FILE – In this May 7, 2020, file photo, beer taps of South African Brewery brands are seen through the window of a closed bar in Cape Town, South Africa. A bootlegging culture has sprung up across South Africa in response to the government’s nearly 8-week-old ban on the sale of cigarettes and alcohol.
A soccer mom in one of Cape Town’s posh suburbs drops off a cardboard box of blankets to a neighbor. Inside the box are several bottles of red wine.
In Johannesburg’s Alexandra township, two men in face masks greet each other on a sunny street. One has surreptitiously sold the other a pack of cigarettes.
A bootlegging culture has sprung up across South Africa in response to the government’s nearly 8-week-old ban on the sale of tobacco and alcohol, part of its strict lockdown to combat the spread of the coronavirus.
“They’ve banned the sale of cigarettes but we’re still able to buy them,” said street vendor Mluleki Mbhele. “We buy cigarettes in the streets in the black market. The officials know about it because they themselves continue to smoke.”
Critics describe the prohibitions imposed by President Cyril Ramaphosa as puritanical, hypocritical and unrealistic. Around the world, only Panama and Sri Lanka are reported to be prohibiting the sale of liquor during the pandemic, while India and Thailand temporarily banned it.
South African government officials say the number of admissions to hospital emergency rooms from alcohol-related crimes and vehicle accidents have been reduced significantly. Supporters of the ban on cigarette sales say smoking weakens the respiratory system, which is attacked by the virus.
South Africa has the continent’s highest number of confirmed coronavirus cases with over 24,000. The virus has spread relatively slowly across Africa, whose 54 countries with a population of 1.3 billion have reported a total of over 115,000 cases.
More than 230,000 South Africans have been arrested for breaking the lockdown regulations, including the bans on alcohol and tobacco sales, said national police minister Bheki Cele.
“We have also observed an increase in smuggling of contraband (liquor and tobacco) between South Africa’s land borders with Botswana, Eswatini, Lesotho, Mozambique and Zimbabwe, as well as the sale of these products in the black market,” Cele said on May 22, adding that officials seized alcohol and cigarettes worth Rand 2.67 million (about $148,000) in March and April.
At first, South African vineyards were prohibited from transporting or exporting their wine, causing a loss in international sales. That restriction was lifted May 1 but the winemakers are still being hurt on lost domestic sales.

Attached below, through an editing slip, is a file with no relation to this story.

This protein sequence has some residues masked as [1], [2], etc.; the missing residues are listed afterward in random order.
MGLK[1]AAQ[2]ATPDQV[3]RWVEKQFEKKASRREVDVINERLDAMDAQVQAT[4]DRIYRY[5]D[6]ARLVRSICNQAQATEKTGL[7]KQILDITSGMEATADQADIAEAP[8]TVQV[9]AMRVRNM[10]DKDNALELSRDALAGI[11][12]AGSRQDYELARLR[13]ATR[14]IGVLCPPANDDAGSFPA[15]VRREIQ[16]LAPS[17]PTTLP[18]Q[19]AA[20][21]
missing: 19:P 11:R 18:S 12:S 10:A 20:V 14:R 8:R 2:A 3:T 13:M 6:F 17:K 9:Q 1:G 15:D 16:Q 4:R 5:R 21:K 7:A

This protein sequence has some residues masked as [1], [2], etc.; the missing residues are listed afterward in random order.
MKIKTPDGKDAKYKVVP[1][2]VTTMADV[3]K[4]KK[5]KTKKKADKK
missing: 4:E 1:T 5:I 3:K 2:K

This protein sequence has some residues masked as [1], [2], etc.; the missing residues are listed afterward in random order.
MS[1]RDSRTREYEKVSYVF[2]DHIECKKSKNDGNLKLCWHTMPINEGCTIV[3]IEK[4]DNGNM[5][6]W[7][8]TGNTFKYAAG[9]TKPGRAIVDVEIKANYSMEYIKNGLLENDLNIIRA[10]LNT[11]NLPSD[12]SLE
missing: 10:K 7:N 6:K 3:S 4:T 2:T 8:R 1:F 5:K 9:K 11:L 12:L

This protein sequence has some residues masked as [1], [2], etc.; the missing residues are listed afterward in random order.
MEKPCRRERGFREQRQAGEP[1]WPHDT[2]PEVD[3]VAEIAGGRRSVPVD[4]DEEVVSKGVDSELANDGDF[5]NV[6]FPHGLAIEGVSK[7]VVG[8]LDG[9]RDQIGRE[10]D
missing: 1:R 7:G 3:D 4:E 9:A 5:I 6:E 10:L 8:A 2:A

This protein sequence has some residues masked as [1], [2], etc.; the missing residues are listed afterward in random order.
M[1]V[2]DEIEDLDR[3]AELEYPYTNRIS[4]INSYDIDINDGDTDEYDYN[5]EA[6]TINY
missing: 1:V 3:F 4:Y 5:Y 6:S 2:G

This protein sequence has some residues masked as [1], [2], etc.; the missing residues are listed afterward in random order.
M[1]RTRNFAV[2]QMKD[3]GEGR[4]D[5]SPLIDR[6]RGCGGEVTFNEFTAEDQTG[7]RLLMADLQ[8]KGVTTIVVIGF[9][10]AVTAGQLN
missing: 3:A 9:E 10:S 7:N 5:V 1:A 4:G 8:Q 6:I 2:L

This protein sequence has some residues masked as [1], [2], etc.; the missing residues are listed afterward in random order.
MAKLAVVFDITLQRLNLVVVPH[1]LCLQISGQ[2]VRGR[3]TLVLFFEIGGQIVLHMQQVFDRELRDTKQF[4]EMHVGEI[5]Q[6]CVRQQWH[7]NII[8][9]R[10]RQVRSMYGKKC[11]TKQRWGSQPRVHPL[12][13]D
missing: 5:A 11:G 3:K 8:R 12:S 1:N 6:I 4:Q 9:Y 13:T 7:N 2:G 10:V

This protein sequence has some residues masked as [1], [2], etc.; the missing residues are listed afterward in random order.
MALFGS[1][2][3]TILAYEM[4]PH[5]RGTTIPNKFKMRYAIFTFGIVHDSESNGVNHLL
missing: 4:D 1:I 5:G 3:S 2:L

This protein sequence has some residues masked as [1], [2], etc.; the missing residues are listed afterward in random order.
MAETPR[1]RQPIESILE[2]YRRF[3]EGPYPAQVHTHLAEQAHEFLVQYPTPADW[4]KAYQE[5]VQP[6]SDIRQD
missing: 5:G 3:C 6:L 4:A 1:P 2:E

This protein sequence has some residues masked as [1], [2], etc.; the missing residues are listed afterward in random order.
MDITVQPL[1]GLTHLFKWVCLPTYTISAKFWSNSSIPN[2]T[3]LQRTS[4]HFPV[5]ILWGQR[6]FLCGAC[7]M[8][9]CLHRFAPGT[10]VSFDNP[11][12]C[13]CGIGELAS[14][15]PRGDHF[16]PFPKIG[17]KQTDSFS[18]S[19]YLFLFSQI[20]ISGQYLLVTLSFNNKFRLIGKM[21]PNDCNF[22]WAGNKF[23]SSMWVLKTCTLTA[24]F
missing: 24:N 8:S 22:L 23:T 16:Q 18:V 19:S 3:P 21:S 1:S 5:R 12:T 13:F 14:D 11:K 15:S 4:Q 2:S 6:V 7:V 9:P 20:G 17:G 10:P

That will improve June 1, when South Africa further eases its lockdown by allowing the sale of alcohol for home consumption on limited days per week. Pubs and bars will remain closed, prompting criticism that they also should be allowed to sell for home consumption.
The sale of cigarettes will remain banned. An illegal trade in cigarettes is thriving, even though the price of a contraband pack can be the equivalent of $6, nearly three times what it cost before the ban. South Africa has long had a problem of criminal gangs illegally selling cigarettes, estimated to be in the millions of dollars.
Critics of the bans say the government is losing sales tax revenue for cigarettes and alcohol. The country’s revenue service told lawmakers recently that it had lost more than $86 million in tax revenue from the sale of cigarettes and alcohol since the lockdown started in March.
In Cape Town, the Woodstock Brewery has adapted to the ban by using its large vats to cook meals for the city’s poor.
The Disoufeng Pub, once a popular Soweto watering hole, has not sold any liquor for nearly eight weeks.
“It’s really sad to be feeling the pain,” said owner Tobogo Phiri, who reopened its kitchen two weeks ago to sell takeaway food.
Some of his high-roller customers have tried to get him to break the regulations by selling them liquor, promising to spend the equivalent of more than $500.
“You couldn’t even entertain it,” said Phiri, adding he would not break the law. “So it’s been very, very, very hard. But one had to be disciplined and just decline every sale. So we are feeling the pain.”
Other South Africans say they favor the restrictions.
“Without alcohol, serious crime has gone down,” said Mphumelelo Mdunge, a Soweto resident. “And in the hospitals, there are less people injured from drunken driving and from people beating their wives and arguments. All those disagreements have gone down because there’s less alcohol. So I see it as a good thing.”